Common-Mid-Point (CMP) Gathers

Common MASW surveys use a 1D linear receiver array (RA) to generate a 2D shear-wave velocity (Vs) cross section through a roll-along approach. Although surface waves spread into all azimuths, only the propagation along the path of the RA is used for subsequent analysis that generates a 1D velocity (Vs) profile to be placed at the RA center. Multiple such surveys can ultimately accomplish an equivalent 3D survey; for example, by running parallel 2D lines. The most effective 3D survey, however, can take place only by using a 2D RA accompanied with a proper 2D shot pattern, similar to the 3D reflection survey. In this way, surface waves generated from one shot point and propagating into multiple azimuths can be used to generate velocity (Vs) profiles at multiple locations. Efficiency of surface wave energy is therefore maximized.

In addition, if acquired field records are sorted into common-mid-point (CMP) gathers, the surficial sampling size (bin size) can be controlled not only by the pattern of receivers but also by the shot pattern. Controlling the shot pattern is a lot more convenient than controlling the pattern of whole receivers. This allows the bin size to become smaller than a receiver spacing used in the field. As a consequence, a relatively small number of acquisition channels (e.g., 24 channels) can still be used for a dedicated 3D survey by using a stationary 2D RA of a long receiver spacing (e.g., 5 m) to cover a relatively large area (e.g., 50 m x 50 m) with a relatively small (high) bin size (spatial resolution) (e.g., 1 m x 1 m).

The general scheme of a dedicated 3D MASW data acquisition is illustrated in Figure 1a.  A 24-channel 2D RA is laid with a 20-m longitudinal (West-East) and transverse (South-North) spacing. A pattern of multiple shots, among many other possibilities, is also displayed. To illustrate how a CMP gather is created, eight (8) different shot-to-receiver raypaths are marked in red lines, which have different shot-receiver offsets while sharing the same (common) midpoint (CMP). This 8-trace CMP gather can go through the normal sequence of MASW analysis to generate a 1D velocity (Vs) profile to be placed at the corresponding CMP location.  Figure 1b shows all such CMP's in red dots that are created from the given shot-receiver configuration displayed in Figure 1a and have six (6) or more shot-receiver pairs (traces) sharing the same CMP. Each CMP point will have its own 1D velocity (Vs) profile.  It is noted that the CMP interval (10 m) is only half the shot interval (20 m) and more CMP's (96) are created than the number of shots applied (55). This example illustrates that a 3D survey can be simpler than  multiple 2D surveys.  In addition, a CMP gather contains surface wave propagations from multiple azimuths, yielding a more realistic subsurface sampling than the conventional 2D/1D survey.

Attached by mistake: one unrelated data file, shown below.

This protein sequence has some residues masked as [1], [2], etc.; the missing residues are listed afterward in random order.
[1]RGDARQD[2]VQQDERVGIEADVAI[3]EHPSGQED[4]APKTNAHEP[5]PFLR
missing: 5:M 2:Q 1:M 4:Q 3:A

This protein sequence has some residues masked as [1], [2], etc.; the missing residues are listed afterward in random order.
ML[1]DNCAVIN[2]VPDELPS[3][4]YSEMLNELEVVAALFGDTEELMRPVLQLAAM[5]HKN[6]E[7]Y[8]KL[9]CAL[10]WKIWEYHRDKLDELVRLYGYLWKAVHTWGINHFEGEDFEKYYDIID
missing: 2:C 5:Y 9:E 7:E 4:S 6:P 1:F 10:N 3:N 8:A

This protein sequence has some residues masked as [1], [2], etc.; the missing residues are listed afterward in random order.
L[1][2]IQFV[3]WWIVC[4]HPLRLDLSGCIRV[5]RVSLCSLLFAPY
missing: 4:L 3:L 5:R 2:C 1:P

In order to sort all these field shot gathers into 3D CMP gathers in ParkSEIS-3D, all shot-to-receiver mid points are first mapped on a fictitious chart for all possible combinations.  Then, those points within a given bin size (e.g., 1m x 1m) are grouped  together as the same CMP. Next, only those CMP gathers are selected for subsequent analysis that meet certain conditions such as an aperture size (e.g., 30 m), minimum number of traces (e.g., 6), and source-receiver offset distributions. The aperture size (D) is determined by the maximum investigation depth being sought (Zmax); i.e., D = 2Zmax. These selected CMP gathers then go through the normal MASW analysis sequence of dispersion and inversion to generate 1D velocity (Vs) profiles to be placed at the corresponding CMP locations.  Finally, a 3D grid data set is created from these profiles by using an appropriate interpolation scheme.

Figure 1. (a) Illustration of a dedicated 3D MASW survey with a stationary 24-channel 2D (X-Y) receiver array and a pattern of multiple shots. A common-mid-point (CMP) is marked that has multiple (8) shot-receiver raypaths sharing the same point. (b) CMP's (red dots) that have six (6) or more traces created from the shot/receiver (SR) pattern in (a).